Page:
Delaney doesn't just love food - the very mention of it and he's off on a passionate speech. Cooking and eating are the sidebars to his adventures, the grace notes to his achievements and the glue that binds relationships. His 'happy place' is in the kitchen. His favourite smell is onions cooking. His death-row meal is a veritable buffet of American-style deli options: corned beef hash with home fries and eggs - sunny side up - for breakfast, the Reuben sandwich followed by braised lamb shanks and dauphinoise potatoes, and key lime pie for dessert. "I'd be a happy dead man walking with that in my belly," he laughs. It's no surprise, then, that the premise of his debut cookbook, Simply Simon's, is diner food.

Growing up, Delaney wasn't exactly a big help in the kitchen. "I was never one to pull up a chair and help my mam chop vegetables - I was the one to pull up a chair and start eating." But losing both his parents at a young age meant he had to learn. He was 19 when his mum, Margaret, died of pancreatic cancer, and his brokenhearted father, Billy, passed away from a heart attack seven years later.

"My mam was a good cook - not adventurous - but who was in those days? She cooked good, solid, classic dishes. My dad, God bless him, could just about boil an egg. It wasn't until I met Lisa that I became more adventurous in my cooking, but I still love getting my casserole pot out and cooking a hearty stew for the family."

After years of being asked to take part in Celebrity MasterChef, Delaney finally joined the TV3 show earlier this year, cooking his way into the final. "I approached it like I do every job: 'I'm going to enjoy it, I'm going to take it seriously, do the best I can and try not to embarrass my family.' I had no idea it would be as hard as it was. It was the most joyful, fulfilling yet terrifying experience of my TV life," he says with sincerity.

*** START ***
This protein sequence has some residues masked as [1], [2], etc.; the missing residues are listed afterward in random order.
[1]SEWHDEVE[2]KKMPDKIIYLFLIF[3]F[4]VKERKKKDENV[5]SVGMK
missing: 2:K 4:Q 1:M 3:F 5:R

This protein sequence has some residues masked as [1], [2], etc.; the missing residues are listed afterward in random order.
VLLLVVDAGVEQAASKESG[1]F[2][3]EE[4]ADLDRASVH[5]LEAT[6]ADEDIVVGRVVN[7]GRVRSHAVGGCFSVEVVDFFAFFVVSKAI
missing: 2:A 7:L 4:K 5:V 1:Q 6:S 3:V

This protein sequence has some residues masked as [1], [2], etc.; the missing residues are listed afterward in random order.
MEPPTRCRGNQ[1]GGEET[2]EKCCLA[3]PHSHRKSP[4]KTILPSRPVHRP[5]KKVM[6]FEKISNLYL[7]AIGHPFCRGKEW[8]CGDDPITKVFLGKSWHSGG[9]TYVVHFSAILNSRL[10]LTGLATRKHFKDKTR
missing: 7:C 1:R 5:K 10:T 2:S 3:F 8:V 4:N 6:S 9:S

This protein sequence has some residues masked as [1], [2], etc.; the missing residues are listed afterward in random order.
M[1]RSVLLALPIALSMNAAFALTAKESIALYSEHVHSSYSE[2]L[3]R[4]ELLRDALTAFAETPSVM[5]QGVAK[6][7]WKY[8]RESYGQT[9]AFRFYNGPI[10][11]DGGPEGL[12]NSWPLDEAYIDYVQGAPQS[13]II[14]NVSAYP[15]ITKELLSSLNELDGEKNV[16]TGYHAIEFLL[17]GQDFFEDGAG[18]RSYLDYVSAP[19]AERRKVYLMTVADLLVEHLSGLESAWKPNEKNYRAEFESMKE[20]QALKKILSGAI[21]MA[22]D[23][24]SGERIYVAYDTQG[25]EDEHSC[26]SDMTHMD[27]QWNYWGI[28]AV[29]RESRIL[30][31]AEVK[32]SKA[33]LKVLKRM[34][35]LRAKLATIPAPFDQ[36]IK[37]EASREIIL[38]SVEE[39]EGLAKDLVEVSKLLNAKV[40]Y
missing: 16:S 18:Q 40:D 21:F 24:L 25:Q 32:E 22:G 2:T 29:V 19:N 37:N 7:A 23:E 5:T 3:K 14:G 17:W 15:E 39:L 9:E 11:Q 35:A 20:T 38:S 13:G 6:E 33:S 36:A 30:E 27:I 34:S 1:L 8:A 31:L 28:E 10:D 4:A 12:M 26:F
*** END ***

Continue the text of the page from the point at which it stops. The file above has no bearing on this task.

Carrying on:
Law society: Simon on hit US legal drama The Good Wife with Julianna Margulies
Law society: Simon on hit US legal drama The Good Wife with Julianna Margulies

In the semi-final he was sent to the one-Michelin-star restaurant Pied à Terre in London, where he was put at the busiest section and confidently worked his way through service. "Considering I had one hour's sleep and about 45 pints the night before, I wasn't too bad." So, that's the answer, I offer. "Yes, go out the night before a big competition semi-final, get loaded and then pick up a sharp knife," he jokes, before recalling with great enthusiasm the feeling of exhilaration when he finished, akin to his debut on the West End stage.

Ultimately, it was singer Niamh Kavanagh who won the competition, but Delaney was lucky to have got past the first episode - never mind into the final - after he undercooked his lamb. In typical Delaney fashion, his faux pas became a moment of humour, with the lamb screaming to be put back in the oven because it was freezing. This, along with his stellar mash potato, won him a place in the next round. But didn't you cook ostrich, I ask, in an attempt to navigate the modesty. He scoffs, "I thought it was beef!"